It is also making finding a dress incredibly tricky - not only do I need one that is non-clingy due to fat, flattering due to fat, cheap due to poverty and with sleeves due to fat, but I also need something that can reveal my chest at a moment's notice due to feeding Cybs. I mention it as I have spent the last week dress hunting in order to have something to wear at Cybil's Big Baptism Bash on Sunday. It has all been organised in a typically haphazard way by yours truly - it is in three days time and I still have no confirmation that the food is going to be available when we get to the pub or indeed, if we have the exclusive use of the pub that I thought I had formally agreed with the pub manager. Still, Perfect Mother is making the cake and the sun is going to shine so at the VERY least we will eat cake and sit in the sun and as it is in a pub we will not go thirsty. Cybil's head will be wetted regardless of any laissez-faire organisation on my part. So, I shall re-connect with you after that event and give you the ins and outs. I have just been informed that the bouncy castle I was assured I could erect in the beer garden is actually not allowed so I have no idea what we are going to do to entertain 40 children for several hours, but I shall just hope they know how to play hopscotch and eye spy. I HATE organising things. How events organisers do it for a living is totally beyond me. I try to do as little of it as is humanly possible. I cannot wait for it to be over so I know it went well.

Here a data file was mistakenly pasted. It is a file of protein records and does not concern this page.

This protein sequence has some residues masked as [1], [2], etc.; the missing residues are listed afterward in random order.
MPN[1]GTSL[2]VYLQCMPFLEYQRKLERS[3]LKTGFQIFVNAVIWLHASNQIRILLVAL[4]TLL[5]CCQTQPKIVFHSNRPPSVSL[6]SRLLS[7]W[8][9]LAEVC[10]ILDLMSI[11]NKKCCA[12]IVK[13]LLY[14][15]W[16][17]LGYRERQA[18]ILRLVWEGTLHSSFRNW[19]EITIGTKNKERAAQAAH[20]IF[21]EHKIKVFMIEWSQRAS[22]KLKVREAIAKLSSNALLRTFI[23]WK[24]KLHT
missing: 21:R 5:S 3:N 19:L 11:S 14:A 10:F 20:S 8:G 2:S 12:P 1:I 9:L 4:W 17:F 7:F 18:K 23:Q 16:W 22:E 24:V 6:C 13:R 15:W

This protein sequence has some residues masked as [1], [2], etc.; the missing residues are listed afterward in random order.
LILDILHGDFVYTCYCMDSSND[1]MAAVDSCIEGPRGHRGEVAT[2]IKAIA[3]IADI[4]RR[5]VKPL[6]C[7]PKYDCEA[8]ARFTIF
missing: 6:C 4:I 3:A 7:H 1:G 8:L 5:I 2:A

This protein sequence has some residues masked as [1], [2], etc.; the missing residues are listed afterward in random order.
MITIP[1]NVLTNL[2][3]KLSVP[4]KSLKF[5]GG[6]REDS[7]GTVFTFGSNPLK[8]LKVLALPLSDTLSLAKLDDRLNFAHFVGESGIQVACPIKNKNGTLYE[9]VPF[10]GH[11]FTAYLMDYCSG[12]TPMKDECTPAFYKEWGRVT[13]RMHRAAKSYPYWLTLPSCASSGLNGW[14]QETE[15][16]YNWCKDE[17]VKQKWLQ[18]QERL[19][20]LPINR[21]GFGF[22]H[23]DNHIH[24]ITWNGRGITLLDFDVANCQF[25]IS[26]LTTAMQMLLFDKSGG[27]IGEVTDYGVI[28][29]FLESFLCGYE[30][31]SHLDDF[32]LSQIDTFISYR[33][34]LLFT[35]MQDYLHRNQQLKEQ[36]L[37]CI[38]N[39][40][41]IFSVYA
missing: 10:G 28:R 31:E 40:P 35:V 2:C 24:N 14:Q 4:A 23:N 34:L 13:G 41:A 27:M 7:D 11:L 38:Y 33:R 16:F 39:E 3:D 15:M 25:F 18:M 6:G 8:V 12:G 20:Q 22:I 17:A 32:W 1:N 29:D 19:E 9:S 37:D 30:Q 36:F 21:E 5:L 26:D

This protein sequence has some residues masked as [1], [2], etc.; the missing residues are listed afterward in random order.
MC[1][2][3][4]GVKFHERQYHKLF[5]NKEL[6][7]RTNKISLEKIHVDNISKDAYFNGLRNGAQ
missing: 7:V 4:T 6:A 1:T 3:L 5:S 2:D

I shall leave you with Bea's new hit song. It is sadly addictive and it is now stuck in my head - the main lyric is "I'm turning on my microwave, the micheal jackson way..." I have no idea where or why but there it is.
Ta Ta for now and I'll see you back in the big smoke. Hopefully free of illness and happily the other side of the big bash. xxxxx